#SixteensBlogAbout: Summer Reading

With the summer months practically here (seriously, how is it June already? Slow down, 2015…), the Sweet Sixteens are blogging about a particularly timely topic: summer reading.

This got me thinking about a lot of things. All the fabulous books I want to be reading right this second. The massive TBR list I’m dying to catch up on. The chair on my deck, beckoning me to sit down with a glass of Riesling and my Kobo.


Beach reading: one of the ultimate reading locations.

But the very first thought that came to mind? Being a kid and having the whole summer off, and not even appreciating how awesome that was. I  remember complaining to my parents, loudly and dramatically, that I was bored during those summers. Bored. There were only so many hours that could be spent playing outside, so many afternoons reading The Babysitter’s Club and hacking the hair off Barbies with my sister. So many days with nothing to do.

(It goes without saying that I also didn’t appreciate nap time back then. Because I had a lot to learn.)

As an adult, I relish any free time I get. There’s absolutely nothing more exciting for me than a whole day stretching ahead with no plans at all, nothing to do at all. It’s funny how things change— how what I now call the perfect day used to be a dime a dozen, ferociously underappreciated. What would summer reading look like for me, if I had back those endless summer days bereft of responsibilities that I didn’t value as a kid?

Summer reading would be both leisurely and fervent. It would involve starting and finishing a book in the same day. Maybe two books a day, since there wouldn’t be laundry to do or groceries to buy or meals to burn cook. Summer reading would happen everywhere. On my deck, where a waiter would magically refill my champagne when my glass got empty. (Hey, it’s my fantasy here!) At the beach, where I’d be careful not to get SPF 60 all over the pages. In the passenger seat during road trips, because let’s face it, I’m a useless navigator anyway. In my bed, where I’d sleep until at least noon like I did when I was a teenager. In an inflatable pool chair, floating from the shallow end to the deep end and back again, my toes dangling in the water. (In this wishful summer, I of course have a pool.) In the park, on a blanket in the grass. On a boat while my husband fishes. Summer reading would swallow up my days and the word “boredom” would never be used.

But that’s not the summer I have to work with. In reality, summer reading fits in wherever it can. On my breaks at work. While a TV show plays in the background. At the library. In coffee shops, accompanied by lattes. In my office. While I’m quickly eating breakfast before work. With a little lamp-light, under the covers at night. (Maybe I have something in common with kid-me after all.) I’ll read everywhere and anywhere, in whatever time I have, because quite simply, there is no better summer vacation than the ones found within a book’s pages.

And just for fun, here are some of the (many) books I hope to read this summer:

The Girl on the Train, by Paula Hawkins

More Happy Than Not by Adam Silvera

In A World Just Right by Jen Brooks

Simon Vs. The Homo Sapiens Agenda by Becky Albertalli

The Queen of Bright and Shiny Things by Ann Aguirre

Learning Not to Drown by Anna Shinoda

Devoted by Jennifer Mathieu

Mania by J.R. Johansson

Black Iris by Leah Raeder

Love and Other Theories by Alexis Bass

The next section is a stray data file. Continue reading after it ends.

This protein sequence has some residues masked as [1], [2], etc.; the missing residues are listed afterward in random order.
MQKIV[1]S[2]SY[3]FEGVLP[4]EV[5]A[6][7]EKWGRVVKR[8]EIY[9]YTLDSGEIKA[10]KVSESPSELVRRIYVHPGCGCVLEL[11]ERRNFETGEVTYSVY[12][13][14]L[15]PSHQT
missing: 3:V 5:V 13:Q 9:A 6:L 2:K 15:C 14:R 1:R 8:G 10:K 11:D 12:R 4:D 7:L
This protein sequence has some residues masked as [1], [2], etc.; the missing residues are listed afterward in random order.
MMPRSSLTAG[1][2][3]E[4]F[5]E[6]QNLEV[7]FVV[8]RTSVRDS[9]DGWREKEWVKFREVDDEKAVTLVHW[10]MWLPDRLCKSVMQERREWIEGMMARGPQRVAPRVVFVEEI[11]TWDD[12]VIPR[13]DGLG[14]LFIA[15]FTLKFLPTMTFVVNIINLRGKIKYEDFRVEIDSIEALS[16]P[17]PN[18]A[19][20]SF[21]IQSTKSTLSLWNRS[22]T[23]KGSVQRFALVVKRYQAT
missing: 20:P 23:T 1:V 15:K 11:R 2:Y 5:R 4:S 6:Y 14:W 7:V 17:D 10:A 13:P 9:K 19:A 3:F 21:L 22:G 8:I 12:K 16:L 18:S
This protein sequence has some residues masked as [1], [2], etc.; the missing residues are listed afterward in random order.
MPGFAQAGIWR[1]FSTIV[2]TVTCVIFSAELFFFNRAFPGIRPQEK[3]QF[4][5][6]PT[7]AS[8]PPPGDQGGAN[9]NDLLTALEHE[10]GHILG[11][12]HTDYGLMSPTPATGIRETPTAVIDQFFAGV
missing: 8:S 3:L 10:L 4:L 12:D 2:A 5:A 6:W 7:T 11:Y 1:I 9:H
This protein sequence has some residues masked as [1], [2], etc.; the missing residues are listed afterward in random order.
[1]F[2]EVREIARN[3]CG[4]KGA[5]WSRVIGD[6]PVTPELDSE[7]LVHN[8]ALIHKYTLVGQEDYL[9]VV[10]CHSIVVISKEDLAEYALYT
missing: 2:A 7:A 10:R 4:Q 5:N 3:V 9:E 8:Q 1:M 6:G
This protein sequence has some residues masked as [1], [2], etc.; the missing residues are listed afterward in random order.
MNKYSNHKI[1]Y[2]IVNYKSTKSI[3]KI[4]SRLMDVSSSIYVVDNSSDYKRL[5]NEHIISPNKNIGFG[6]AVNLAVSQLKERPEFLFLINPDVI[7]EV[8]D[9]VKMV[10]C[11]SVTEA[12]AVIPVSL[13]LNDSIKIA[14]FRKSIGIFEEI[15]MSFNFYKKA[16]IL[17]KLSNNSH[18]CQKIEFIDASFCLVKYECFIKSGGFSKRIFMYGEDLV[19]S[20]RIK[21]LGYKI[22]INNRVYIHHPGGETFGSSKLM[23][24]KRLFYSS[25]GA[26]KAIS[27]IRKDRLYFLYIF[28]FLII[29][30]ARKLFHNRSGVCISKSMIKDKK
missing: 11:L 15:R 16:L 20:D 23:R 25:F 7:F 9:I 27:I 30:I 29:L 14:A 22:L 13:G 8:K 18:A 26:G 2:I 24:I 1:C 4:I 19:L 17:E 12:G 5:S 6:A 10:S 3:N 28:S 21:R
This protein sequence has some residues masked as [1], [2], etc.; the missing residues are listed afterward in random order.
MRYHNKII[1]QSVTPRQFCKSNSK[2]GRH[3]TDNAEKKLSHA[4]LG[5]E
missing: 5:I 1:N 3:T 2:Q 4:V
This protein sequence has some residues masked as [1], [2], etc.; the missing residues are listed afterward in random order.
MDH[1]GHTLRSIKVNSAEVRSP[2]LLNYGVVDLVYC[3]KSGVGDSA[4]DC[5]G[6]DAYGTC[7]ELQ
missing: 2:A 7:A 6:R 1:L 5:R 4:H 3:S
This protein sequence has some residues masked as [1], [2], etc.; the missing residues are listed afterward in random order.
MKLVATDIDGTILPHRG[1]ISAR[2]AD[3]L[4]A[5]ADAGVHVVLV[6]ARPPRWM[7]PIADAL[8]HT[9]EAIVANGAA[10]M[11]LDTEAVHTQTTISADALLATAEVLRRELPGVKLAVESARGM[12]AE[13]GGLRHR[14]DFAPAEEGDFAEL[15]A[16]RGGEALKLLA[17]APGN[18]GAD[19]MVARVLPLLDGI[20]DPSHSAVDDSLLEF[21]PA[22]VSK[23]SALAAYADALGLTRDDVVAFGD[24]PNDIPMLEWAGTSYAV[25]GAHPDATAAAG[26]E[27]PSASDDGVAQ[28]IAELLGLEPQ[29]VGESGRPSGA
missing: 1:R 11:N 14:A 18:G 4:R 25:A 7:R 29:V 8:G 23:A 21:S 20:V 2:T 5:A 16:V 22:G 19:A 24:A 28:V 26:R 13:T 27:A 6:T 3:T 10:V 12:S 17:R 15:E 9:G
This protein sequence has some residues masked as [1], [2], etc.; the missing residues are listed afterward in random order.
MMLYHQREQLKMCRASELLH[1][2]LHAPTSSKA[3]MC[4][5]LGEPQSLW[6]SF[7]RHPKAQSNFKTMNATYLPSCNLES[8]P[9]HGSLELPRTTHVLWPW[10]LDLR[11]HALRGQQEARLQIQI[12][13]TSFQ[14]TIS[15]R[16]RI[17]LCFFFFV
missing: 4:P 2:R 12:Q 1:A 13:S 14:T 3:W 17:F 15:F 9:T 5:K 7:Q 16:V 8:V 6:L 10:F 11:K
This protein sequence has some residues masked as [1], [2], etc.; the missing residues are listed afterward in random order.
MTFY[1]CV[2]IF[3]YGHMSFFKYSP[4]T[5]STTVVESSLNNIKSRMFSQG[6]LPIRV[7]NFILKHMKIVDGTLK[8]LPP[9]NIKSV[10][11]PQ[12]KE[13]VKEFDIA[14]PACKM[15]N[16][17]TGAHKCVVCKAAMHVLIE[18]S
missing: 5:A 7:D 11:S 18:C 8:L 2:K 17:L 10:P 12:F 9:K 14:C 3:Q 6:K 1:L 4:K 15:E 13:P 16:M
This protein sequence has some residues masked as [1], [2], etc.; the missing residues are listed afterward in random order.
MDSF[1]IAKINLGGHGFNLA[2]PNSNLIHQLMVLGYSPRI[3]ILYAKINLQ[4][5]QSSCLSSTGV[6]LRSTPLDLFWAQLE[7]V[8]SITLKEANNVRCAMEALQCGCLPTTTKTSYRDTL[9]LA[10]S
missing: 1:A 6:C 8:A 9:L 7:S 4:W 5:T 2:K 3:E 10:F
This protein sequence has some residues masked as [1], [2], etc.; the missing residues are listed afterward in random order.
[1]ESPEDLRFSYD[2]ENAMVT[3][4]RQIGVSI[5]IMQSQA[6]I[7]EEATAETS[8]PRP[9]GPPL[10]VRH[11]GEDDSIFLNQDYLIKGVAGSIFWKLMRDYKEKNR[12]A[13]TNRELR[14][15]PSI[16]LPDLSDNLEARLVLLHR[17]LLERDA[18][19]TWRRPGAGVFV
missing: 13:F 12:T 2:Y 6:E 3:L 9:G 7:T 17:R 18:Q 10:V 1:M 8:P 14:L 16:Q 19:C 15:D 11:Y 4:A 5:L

How to Build a Girl by Caitlin Moran

Happy reading, everyone, whether it’s under the covers after dark, on a deck with champagne, or everywhere in between!


#SixteensBlogAbout: 2014 YA Standouts

This month, the Sweet Sixteens are blogging about favorite books and authors, a subject I could go on and on forever about. To narrow it into a readable blog post, I thought I would feature some of my favorite YA books that came out in 2014.

Let me first say this: 2014 was an incredible and important year for YA. So many amazing books came out, and while I read as much as I could, I still feel like I haven’t even scratched the surface of my gigantic TBR list. (This is why when my parents and husband asked what I wanted for Christmas, I told them without hesitation: Kobo gift cards.)

So without further ado, here are the YA books that came out in 2014 that I’m still thinking about, by some tremendously talented authors!

Listed alphabetically by title:


behindthescenes2 BEHIND THE SCENES by Dahlia Adler

I have followed Dahlia’s blog religiously since my days in the query trenches (which wasn’t all that long ago– what a difference a year can make!), so I was quite excited to read her YA debut. I especially love Dahlia’s use of humor– Ally’s voice made me laugh out loud more than once– the friendship between Ally and her BFF Vanessa, and the fresh spin Dahlia puts on a girl-meets-Hollywood-star love story.


bleedlikemeBLEED LIKE ME by Christa Desir

Pitched as a YA Sid and Nancy, this book tells the obsessive, intoxicating love story of troubled teens Gannon and Brooks. It’s not your traditional love story– not even close. And Gannon is not your typical likeable female protagonist, either. She makes her share of mistakes and bad decisions, and hands-down, she’s one of the most memorable protagonists I have ever read. Gritty, haunting, and unflinchingly real, this is one book that will be on your mind long after you read it.


damagedDAMAGED by Amy Reed

I just finished reading this (it kept me up late!) and it’s still lingering in my head, which is fitting because this beautifully written book deals with ghosts, both literally and figuratively. Kinsey and Hunter are both struggling with the weight of their guilt following a car accident that kills Kinsey’s best friend Camille. The two teens are about to realize that they can’t outrun their guilt and fear that easily– especially when Camille starts haunting Kinsey’s dreams. DAMAGED is both a ghost story, a love story, and a story that doesn’t shy away from difficult issues.


perfectlygoodwhiteboyPERFECTLY GOOD WHITE BOY by Carrie Mesrobian